I ordered the blackened catfish as they ripped the neon cactus and Stetson from the wall. Background sounds of crashing glass, chopping wood. A bulldozer’s rumble as my meal arrived, sawdust snowing down. Excellent as ever, I told the hardhatted waiter, one hand a forkful of fish, black beans and rice, the other a dark beer. Too bad you’re closing—where will I go for southwestern dining?
A wrecking ball shattered the wall, swung overhead. I looked around at the memories. The bar, devoid of liquor bottles and stools, where I held court with friends on weekends. One table where I proposed but was denied; another that hosted two first dates—both covered in debris. The front steps, now just broken bricks, where I tripped the first time in.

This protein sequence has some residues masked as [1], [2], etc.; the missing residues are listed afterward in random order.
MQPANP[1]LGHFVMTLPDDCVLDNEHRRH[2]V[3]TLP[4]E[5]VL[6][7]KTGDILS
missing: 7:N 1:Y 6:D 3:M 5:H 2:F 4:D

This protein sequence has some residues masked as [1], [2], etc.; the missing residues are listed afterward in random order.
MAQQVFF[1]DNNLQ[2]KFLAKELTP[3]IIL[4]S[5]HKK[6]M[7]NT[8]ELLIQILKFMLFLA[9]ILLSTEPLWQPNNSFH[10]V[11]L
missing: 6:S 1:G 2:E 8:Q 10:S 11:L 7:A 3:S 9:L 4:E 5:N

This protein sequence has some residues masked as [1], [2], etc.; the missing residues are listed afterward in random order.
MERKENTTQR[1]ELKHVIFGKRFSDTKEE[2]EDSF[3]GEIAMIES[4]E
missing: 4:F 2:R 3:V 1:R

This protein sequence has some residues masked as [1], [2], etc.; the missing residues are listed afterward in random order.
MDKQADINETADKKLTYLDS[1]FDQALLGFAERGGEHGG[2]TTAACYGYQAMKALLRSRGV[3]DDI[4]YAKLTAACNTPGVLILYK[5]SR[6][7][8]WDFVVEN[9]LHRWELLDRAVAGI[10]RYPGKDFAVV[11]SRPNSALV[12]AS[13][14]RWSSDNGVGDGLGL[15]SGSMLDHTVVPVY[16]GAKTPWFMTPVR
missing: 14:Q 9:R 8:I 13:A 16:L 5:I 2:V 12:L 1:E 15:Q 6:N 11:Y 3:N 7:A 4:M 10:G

I ate slowly, savoring this last meal, as the ceiling became a cloudless sky. Brick and wood pieces drizzled down. Finishing the last bites, I asked about dessert. You’ve been a solid patron over the years, the waiter said, but now we must depart.
So I paid and left, as the last pieces rained down, the crew outside looking at me as if I were a funeral mourner. Progress, a man in hardhat said as I walked by. Hardly, I mumbled. The crumbled structure burped a cloud of dust. I watched, the beer and catfish tastes buzzing in my mouth, soon to fade away.
Christian Bell lives near Baltimore. His fiction has appeared in SmokeLong Quarterly, Wigleaf, Skive Magazine, rumble, JMWW Quarterly, among others. He blogs at imnotemilioestevez.blogspot.com.